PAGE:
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Math Help - Prove sinx+cosx=x has a single solution

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    Prove sinx+cosx=x has a single solution

    Prove sinx+cosx=x has a single solution in [0,pi/2]


    This question seems very strange to me. How can I prove there is a single solution for every number between 0 and pi/2?

    I'm not sure what formula to use.
    I'm learning infinitesimal math.

    Can someone help me out?
    Thanks!
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  2. #2
    MHF Contributor FernandoRevilla's Avatar
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    Consider:

    f:[0,\pi/2]\rightarrow{\mathbb{R}}\;\quad f(x)=\sin x+\cos x-x

    Use Bolzanos's theorem (at least there is a root in the interval) and prove that f is strictly decreasing (only one root).


    Fernando Revilla
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    Sorry,
    I have no idea what you said
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  4. #4
    MHF Contributor Unknown008's Avatar
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    Another way of looking at this is graphically.

    First convert cos x + sin x into a single trig ratio.

    \sin x + \cos x = R\sin (x + \alpha)

    You'll find that R = \sqrt2 and \alpha = \dfrac{\pi}{4}

    \sin x + \cos x = \sqrt2 \sin \left(x + \dfrac{\pi}{4}\right)

    Then, you graph this with the line y = x for the domain [0,pi/2]

    You'll get only 1 intercept.
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  5. #5
    MHF Contributor FernandoRevilla's Avatar
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    Quote Originally Posted by jayshizwiz View Post
    Sorry,
    I have no idea what you said
    Sorry, I have no idea what your syllabus covers.


    Fernando Revilla
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  6. #6
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    Quote Originally Posted by jayshizwiz View Post
    Prove sinx+cosx=x has a single solution in [0,pi/2]
    Let f(x)=\sin(x)+\cos(x)-x then f(0)>0~\&~f\left(\frac{\pi}{2}\right)<0.
    So by the intermediate value theorem f has a zero between 0~\&~\frac{\pi}{2}.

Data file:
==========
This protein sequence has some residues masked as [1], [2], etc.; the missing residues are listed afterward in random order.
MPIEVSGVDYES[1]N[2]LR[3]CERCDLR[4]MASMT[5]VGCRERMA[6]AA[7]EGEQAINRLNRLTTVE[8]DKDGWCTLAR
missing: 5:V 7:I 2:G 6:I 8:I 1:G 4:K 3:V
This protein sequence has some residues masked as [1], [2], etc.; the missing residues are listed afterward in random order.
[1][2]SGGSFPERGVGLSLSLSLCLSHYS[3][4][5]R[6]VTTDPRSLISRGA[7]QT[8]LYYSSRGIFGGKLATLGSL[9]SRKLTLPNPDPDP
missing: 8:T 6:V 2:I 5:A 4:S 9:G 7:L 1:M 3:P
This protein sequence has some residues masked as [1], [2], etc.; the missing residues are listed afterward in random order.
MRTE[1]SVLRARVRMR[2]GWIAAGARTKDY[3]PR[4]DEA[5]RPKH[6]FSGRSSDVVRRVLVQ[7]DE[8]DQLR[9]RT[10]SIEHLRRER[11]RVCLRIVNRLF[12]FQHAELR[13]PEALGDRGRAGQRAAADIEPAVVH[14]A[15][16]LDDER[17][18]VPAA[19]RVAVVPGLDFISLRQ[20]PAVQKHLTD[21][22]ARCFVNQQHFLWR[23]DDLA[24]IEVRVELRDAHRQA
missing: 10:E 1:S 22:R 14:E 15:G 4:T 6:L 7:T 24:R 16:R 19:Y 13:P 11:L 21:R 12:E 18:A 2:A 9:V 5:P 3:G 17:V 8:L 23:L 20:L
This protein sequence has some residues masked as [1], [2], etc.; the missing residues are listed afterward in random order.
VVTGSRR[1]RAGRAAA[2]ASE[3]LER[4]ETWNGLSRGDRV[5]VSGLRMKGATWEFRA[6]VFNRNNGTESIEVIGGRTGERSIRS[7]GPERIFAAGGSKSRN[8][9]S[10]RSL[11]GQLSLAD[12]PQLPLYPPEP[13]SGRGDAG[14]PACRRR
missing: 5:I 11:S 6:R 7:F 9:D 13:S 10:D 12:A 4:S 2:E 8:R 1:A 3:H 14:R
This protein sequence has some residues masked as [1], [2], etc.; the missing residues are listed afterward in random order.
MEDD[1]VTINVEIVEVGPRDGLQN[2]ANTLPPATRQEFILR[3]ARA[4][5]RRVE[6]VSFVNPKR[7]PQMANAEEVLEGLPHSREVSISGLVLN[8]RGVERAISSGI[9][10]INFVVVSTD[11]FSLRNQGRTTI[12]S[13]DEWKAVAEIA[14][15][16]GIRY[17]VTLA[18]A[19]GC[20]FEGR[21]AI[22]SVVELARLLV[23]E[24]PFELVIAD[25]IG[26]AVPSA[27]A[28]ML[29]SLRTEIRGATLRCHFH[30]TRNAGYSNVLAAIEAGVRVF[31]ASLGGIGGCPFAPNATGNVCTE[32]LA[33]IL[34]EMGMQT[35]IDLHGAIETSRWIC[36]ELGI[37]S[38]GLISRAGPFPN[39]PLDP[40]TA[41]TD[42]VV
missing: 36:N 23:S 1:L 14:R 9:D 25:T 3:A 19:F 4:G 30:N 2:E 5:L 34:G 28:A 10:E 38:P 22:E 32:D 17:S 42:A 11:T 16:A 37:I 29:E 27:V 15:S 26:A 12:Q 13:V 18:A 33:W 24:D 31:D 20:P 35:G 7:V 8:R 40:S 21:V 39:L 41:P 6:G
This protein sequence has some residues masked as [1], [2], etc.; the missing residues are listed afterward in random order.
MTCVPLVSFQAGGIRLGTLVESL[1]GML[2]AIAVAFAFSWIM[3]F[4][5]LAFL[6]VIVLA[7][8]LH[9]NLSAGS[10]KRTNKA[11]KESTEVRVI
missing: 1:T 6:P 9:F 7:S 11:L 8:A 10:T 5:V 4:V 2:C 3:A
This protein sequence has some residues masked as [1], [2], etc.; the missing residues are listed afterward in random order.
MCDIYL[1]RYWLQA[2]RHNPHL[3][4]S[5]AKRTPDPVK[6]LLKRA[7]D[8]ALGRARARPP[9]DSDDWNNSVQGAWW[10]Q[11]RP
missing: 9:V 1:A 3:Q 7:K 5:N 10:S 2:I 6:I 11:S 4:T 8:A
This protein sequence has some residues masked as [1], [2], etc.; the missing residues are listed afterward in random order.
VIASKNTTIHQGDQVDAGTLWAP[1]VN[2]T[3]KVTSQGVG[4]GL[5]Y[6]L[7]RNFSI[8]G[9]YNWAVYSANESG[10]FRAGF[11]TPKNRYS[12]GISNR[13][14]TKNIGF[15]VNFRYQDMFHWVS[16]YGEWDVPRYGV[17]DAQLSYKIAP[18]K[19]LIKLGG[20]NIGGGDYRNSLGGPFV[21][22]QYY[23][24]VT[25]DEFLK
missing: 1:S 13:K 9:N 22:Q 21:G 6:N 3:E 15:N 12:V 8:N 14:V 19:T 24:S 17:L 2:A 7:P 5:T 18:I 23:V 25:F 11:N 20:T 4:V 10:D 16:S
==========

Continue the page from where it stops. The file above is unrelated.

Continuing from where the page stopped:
Moreover, f^' is negative there, so f is decreasing.
    That means there is a single zero.
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  7. #7
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    Quote Originally Posted by jayshizwiz View Post
    Prove sinx+cosx=x has a single solution in [0,pi/2]


    This question seems very strange to me. How can I prove there is a single solution for every number between 0 and pi/2?

    I'm not sure what formula to use.
    I'm learning infinitesimal math.

    Can someone help me out?
    Thanks!
    Consider:

    Sinx+Cosx=x;\;\;\;0<x<\frac{\pi}{2}

    Cosx=Sin\left(\frac{\pi}{2}-x\right)

    SinA+SinB=2Sin\frac{A+B}{2}Cos\frac{A-B}{2}\Rightarrow\ Sinx+Sin\left(\frac{\pi}{2}-x\right)=2Sin\frac{\pi}{4}Cos\left(x-\frac{\pi}{4}\right)

    \Rightarrow\frac{2}{\sqrt{2}}Cos\left(x-\frac{\pi}{4}\right)=\frac{2}{\sqrt{2}}Cos\left(\f  rac{\pi}{4}-x\right)=x

    This Cosine function is 1 at x=0 and rises to a maximum at x=\frac{\pi}{4}

    at which point the line y=x is rising to meet the Cosine function
    but still underneath it.

    Since the Cosine function decreases to zero at x=\frac{3{\pi}}{4}

    then the line y=x cuts the curve only once.
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  8. #8
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    Alternatively,

    f(x)=sinx+cosx\Rightarrow\ f'(x)=cosx-sinx\Rightarrow\ f''(x)=-(sinx+cosx)

    In the given domain, sinx>0,\;\;cosx>0

    The 2nd derivative of sinx+cosx is negative, so it is concave downward for the given domain.

    f(0)=1,\;\;\;f\left(\frac{\pi}{2}\right)=1

    The maximum value of f(x), occurs when

    f'(x)=cosx-sinx=0\Rightarrow\ cosx=sinx\Rightarrow\ tanx=1\Rightarrow\ x=\frac{\pi}{4}

    \Rightarrow\ f\left(\frac{\pi}{4}\right)=\sqrt{2}

    g(x)=x\Rightarrow\ g(0)=0,\;\;g\left(\frac{\pi}{2}\right)=\frac{\pi}{  2}>1

    The straight line g(x)=x line cuts the sinusoidal curve f(x)=sinx+cosx

    somewhere in the given domain
    and since f(x) is concave downward in the domain,
    which is relevant after the maximum value of f(x),
    then only one intersection occurs.
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